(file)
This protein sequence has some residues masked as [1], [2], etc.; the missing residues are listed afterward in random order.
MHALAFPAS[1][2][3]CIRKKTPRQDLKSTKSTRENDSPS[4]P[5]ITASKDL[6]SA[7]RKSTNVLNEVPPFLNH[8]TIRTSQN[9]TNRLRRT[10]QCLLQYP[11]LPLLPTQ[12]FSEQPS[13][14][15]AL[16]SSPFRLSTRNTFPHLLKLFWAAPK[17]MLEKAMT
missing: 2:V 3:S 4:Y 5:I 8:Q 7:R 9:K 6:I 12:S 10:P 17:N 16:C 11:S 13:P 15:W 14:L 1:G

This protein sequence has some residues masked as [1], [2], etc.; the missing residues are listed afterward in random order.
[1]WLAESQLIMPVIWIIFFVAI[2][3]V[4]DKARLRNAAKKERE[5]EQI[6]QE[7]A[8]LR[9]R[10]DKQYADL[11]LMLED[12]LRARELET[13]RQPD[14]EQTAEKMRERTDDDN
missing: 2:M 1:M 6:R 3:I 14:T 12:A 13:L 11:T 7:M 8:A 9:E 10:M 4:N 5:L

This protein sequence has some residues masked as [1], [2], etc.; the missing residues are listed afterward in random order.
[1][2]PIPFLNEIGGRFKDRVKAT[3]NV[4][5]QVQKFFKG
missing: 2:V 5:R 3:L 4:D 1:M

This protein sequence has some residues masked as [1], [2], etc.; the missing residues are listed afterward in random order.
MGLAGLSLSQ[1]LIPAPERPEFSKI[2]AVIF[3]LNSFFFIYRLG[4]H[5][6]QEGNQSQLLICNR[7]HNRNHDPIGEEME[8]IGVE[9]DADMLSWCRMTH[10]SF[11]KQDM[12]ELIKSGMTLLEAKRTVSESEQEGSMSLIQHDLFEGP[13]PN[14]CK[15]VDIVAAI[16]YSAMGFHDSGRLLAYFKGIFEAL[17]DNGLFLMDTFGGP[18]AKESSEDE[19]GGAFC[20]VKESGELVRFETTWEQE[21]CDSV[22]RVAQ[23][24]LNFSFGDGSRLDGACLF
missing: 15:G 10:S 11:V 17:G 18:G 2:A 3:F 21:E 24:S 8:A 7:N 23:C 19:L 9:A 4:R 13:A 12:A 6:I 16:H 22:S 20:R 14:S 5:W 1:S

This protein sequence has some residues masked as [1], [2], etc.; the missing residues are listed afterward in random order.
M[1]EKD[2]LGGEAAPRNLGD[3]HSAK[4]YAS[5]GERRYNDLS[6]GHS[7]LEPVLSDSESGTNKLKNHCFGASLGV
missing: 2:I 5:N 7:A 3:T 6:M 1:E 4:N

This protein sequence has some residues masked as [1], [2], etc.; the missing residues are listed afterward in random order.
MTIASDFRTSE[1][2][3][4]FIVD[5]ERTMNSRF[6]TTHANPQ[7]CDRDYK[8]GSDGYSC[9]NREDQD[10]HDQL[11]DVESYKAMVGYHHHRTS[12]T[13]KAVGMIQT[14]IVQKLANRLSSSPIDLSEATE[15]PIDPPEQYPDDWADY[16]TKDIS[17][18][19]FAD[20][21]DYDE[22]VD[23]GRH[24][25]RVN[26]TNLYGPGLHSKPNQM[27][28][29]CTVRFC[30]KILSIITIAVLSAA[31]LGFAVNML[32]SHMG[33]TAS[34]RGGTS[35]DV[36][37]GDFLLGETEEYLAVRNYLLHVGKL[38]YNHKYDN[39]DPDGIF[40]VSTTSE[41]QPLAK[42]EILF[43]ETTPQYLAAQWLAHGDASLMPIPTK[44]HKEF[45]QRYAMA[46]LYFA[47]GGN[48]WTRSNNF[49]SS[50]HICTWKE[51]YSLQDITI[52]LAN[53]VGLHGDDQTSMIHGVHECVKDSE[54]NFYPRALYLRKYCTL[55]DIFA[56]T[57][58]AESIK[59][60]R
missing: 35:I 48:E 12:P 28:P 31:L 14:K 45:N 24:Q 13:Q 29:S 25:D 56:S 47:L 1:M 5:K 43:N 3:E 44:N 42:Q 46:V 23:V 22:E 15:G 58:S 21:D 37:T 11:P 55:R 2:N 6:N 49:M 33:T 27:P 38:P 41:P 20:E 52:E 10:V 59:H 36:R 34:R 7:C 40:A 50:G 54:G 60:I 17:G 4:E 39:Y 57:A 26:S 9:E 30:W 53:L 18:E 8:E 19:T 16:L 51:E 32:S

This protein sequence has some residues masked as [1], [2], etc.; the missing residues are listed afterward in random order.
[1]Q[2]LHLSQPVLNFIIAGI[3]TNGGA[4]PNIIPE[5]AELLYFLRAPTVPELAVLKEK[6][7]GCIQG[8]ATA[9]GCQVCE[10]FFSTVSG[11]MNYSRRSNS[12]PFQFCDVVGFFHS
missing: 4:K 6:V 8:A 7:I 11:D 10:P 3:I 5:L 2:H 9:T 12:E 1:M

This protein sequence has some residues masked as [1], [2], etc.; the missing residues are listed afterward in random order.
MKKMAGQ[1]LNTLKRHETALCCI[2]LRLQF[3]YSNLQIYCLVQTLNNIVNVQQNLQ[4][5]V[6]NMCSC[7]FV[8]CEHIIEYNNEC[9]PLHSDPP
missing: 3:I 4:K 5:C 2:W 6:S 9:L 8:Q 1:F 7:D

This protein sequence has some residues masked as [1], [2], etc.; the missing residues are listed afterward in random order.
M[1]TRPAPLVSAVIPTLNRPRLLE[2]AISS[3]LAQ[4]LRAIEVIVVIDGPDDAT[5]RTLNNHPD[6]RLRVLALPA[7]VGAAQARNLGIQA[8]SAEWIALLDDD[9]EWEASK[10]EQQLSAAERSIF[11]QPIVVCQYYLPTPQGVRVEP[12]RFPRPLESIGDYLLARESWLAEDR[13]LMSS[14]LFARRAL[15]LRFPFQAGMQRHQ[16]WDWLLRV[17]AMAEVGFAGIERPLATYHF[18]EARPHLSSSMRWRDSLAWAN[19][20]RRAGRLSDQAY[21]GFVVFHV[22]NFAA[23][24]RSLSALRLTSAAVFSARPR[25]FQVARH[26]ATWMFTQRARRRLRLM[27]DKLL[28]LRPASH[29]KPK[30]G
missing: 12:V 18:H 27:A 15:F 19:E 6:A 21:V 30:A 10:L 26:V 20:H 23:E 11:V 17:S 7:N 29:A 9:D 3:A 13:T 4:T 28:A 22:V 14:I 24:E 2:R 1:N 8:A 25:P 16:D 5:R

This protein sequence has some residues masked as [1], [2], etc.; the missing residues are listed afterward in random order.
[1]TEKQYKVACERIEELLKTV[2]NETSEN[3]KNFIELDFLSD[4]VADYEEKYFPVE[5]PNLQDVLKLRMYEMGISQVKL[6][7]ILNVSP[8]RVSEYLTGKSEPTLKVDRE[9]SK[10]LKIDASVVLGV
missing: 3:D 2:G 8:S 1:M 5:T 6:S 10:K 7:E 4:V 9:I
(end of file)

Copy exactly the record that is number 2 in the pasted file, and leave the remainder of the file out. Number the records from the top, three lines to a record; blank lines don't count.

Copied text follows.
This protein sequence has some residues masked as [1], [2], etc.; the missing residues are listed afterward in random order.
[1]WLAESQLIMPVIWIIFFVAI[2][3]V[4]DKARLRNAAKKERE[5]EQI[6]QE[7]A[8]LR[9]R[10]DKQYADL[11]LMLED[12]LRARELET[13]RQPD[14]EQTAEKMRERTDDDN
missing: 2:M 1:M 6:R 3:I 14:T 12:A 13:L 11:T 7:M 8:A 9:E 10:M 4:N 5:L